Has anyone experience of GPS on iPhone?
mail at richard-hillen.de
Wed May 6 15:21:26 EDT 2020
20 years ago I started to use GPS-technique and found the same mysteries as you do now.
I learned that there a two main reason for the variation of location data:
Atmosperic density variations cause short term runtime variations and
Different relativ positions of satellites cause long term triangulation errors.
So I sampled at a constant location over some days the position data delivered from a gps-receiver taken every 10 seonds.
First I plotted the data and found that there were local shorttime-variations around a center, which was wandering slowly over the plot-area. The shorttime-fluctuations were most in a range of +-5m, the longtime-area showed - if I remember right - a radius from +-20m.
After that I started to calculate time-series of mean-values over different minute-intervalls and learned by plotting the result again, how to smooth my data best.
Nowadays you will of course get smaller short-time variations using the more intelligent gps-receiver of an iphone, but it probably gives you an impression about what is going on there.
> Message: 17
> Date: Wed, 6 May 2020 15:09:16 +0200
> From: Graham Samuel <livfoss at mac.com>
> To: How to use LiveCode <use-livecode at lists.runrev.com>
> Subject: Re: Has anyone experience of GPS on iPhone?
> Message-ID: <074980D0-F69D-45AF-9891-5CEB351F3ADD at mac.com>
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> Bill, I think you are confirming that there is some mystery here. There are a lot of apps that seem to get location, and measures derived from location, almost completely right, whereas I am having trouble doing so with what must be the same essential data.
> Take the problem of measuring the length of a country walk (I mean a walk not in a straight line). My basic approach is to process locationChanged messages, which unsurprisingly are triggered every time the GPS-measured location changes. So as not to get overwhelmed with very small, frequent changes, I only process a locationChanged message every 3 seconds - I know at least one other app that does this. As a person probably walks up to two metres a second, this fits in with what we know about accuracy, I think. The method is very simple. Every time we respond to a locationChanged message, we work out the straight line distance delta as in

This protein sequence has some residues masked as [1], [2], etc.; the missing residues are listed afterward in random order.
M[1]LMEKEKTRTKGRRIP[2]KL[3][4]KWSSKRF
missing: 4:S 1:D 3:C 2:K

> delta = (where we were 3 seconds ago) - (where we are now)
> Ignoring the sign of the result, of course. This can be done by Haversine or similar algorithms for measuring short distances on the Earth?s surface - it?s essentially a Pythagoras calculation. Then we add up all the deltas and we know how far we walked on the trip with a fair if not complete degree of accuracy - easy!
> Only there are complications. Of course if any delta is zero, it doesn?t contribute to the trip; but what if it?s **nearly** zero - is it sensible to ignore very small deltas on the grounds that they are due to GPS wobble, or should we put them all in?
> Here?s what happened when I tried to do it: first I calculated the deltas to two decimal places, and I found that I was badly underestimating the distance walked; so then I pushed up the accuracy of the calculation to 5 decimal places. Sure enough, the measured route got longer in kilometers, until I noticed that if I simply put the phone on the grass and left it, so it wasn?t moving at all, in about 45 minutes I?d accumulated a completely spurious half a kilometre of walking! The small variations in the GPS signal (what I call the wobble) must have been responsible, since there was no other source of data but the GPS reading.
> How then to avoid either under- or over-estimating the trip distance? Plenty of apps have done it but I just can?t see how, although I keep tinkering with the parameters. Of course I can never forget that my scripting might just be plain wrong, but so far my incremental method hasn?t worked sufficiently well, in the sense that if run the app and choose to walk in an exact straight line, I can compare a single measure of distance from the starting point with my integral approach. So far the result is not even close. As you say, intensive Internet searches are called for.
> I wish all this were easier.
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